Monday, October 31, 2011

Train trips and Zombie Hank Williams

I think I'd have a lot more interest in traveling around America if I could do it easily, quickly, and inexpensively on trains. Truthfully, I just really don't like driving. Maybe that's because I've never owned a car whose buttons all worked or whose doors all opened, or maybe it's just because I am a bad American. There is just something so fabulous and romantic about embarking on a train trip -- from the station, to the trolley service (which will forever remind me of Harry's first trip to Hogwarts), to watching the cows and castles whip past as you fly through the countryside. I just love trains.

Highlights of this working trip to Eaglescliffe, England:
- Traveling First Class on the way down. Somehow, the 1st Class Advance ticket was cheaper than coach, so there was no question. It involved free wifi, tea, sandwich, crisps, and a brownie. Also, a bit more legroom. Apparently I looked like a college student rather than a deserving 1st class traveler, however, because the trolley-woman was horribly rude and condescending. The rest of 1st Class was filled with retired couples on holiday. No screaming babies.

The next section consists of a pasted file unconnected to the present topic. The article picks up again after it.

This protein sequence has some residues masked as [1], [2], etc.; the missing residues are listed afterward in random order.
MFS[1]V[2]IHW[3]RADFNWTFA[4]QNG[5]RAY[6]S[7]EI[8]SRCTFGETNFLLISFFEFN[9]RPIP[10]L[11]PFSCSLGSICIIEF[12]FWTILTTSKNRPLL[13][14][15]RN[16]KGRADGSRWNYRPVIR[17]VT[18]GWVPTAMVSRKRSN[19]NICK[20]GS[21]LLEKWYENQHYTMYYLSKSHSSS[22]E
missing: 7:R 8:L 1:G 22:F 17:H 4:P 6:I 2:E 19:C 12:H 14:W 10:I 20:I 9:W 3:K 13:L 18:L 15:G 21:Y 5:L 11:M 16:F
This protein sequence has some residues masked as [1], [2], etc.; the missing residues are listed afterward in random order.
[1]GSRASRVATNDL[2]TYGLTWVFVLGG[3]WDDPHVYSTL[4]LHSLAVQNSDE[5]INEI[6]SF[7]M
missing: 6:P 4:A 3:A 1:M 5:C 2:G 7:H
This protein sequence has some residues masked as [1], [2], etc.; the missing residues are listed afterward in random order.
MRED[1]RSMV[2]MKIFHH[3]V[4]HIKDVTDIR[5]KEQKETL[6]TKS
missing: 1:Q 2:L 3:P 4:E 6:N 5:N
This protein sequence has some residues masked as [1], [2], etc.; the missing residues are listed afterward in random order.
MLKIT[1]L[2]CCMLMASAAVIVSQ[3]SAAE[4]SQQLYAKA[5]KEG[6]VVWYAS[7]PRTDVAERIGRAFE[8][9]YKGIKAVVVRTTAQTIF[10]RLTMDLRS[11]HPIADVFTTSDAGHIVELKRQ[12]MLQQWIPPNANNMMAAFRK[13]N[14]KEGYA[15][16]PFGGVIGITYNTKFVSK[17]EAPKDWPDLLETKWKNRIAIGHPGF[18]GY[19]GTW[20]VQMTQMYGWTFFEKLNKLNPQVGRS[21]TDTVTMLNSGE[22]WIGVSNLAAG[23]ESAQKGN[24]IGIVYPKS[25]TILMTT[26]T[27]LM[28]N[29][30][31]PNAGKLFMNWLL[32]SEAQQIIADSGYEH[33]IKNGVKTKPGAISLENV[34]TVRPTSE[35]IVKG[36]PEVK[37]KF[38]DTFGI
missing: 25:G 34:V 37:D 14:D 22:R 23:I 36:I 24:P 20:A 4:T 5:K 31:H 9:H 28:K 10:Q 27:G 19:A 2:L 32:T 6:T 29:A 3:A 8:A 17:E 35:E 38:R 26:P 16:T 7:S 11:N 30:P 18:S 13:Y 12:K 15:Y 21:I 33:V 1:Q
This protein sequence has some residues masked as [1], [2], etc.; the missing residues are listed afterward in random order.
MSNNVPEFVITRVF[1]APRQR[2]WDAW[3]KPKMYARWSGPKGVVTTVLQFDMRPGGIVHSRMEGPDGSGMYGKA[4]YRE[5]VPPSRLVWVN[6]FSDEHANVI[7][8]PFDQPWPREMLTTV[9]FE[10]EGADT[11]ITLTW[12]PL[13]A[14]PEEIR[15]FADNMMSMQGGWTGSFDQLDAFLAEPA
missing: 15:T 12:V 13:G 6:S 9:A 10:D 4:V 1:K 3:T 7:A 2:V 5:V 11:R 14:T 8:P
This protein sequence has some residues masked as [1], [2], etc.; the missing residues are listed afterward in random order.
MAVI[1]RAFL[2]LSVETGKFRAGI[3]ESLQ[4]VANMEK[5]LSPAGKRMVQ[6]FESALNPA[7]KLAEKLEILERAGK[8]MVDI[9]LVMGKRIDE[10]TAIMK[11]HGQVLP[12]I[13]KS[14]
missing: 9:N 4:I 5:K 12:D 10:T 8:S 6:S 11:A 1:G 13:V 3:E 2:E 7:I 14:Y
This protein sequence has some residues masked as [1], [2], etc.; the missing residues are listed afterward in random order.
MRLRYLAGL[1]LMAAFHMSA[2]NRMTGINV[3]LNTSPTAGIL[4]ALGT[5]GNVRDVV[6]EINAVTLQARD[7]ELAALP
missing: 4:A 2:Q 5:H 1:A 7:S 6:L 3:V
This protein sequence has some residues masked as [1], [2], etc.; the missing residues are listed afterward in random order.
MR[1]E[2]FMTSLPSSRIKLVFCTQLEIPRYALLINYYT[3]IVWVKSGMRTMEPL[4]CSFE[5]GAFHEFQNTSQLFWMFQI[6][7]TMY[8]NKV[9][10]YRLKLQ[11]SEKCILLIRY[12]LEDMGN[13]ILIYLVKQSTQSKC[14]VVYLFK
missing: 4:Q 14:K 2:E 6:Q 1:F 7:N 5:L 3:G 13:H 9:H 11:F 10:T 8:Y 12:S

- A screaming baby behind me on my coach trip back to Edinburgh. I have slightly more pity for the mothers of screaming children, now that my friends are mothers. But shouting, "Jordan! Stop it! What is wrong with you?!" will not make your infant quiet.
- A huge man reading D&D 'zines in the seat next to my assigned coach seat on the return trip. When he started also picking his nose and biting his nails (loudly), I changed seats. (#snob)
- A great gig in Eaglescliffe, playing a solo set, then playing accordion and singing with The Lovesick Cowboys. They began as a Hank Williams Tribute band, but now, as they joke, they only sing half-Hank Williams songs. It was funny to hear their proper English accents, followed immediately by the "Lovesick Blues," but great people and great music made for a great evening. I love a band that is not afraid to invite an accordionist they've never met to join them onstage.

Friday, October 28, 2011

I do I do I do I do I do believe in spooks.

Boo! Did I scare you? Let's talk about ghosts. Last night I joined David and his MBA class on a Ghost Tour through the Old Town of Edinburgh. I absolutely love a good ghost tour. I'm not quite up for a sleepover at Waverly Hills or anything, but I'll go inside a locked mausoleum at midnight in a five-hundred year old graveyard surrounded by the old City Wall. Especially if it's occupied by a poltergeist.

The best part about Ghost Tours is that, truthfully, they are Architectural/History Tours cleverly marketed as "paranormal" because what kind of nerd would pay for a history lesson (besides me)? There are plenty of ghost stories in a walled, ancient city with a past like Edinburgh's -- plague-infested with thousands of years of hangings/battles/religious zealots. (Don't worry, Mum, I've gotten my plague-booster shot.) The history lends itself to tales of murder and mystique, so you are tricked into learning Scottish History via tales of blood and spirits.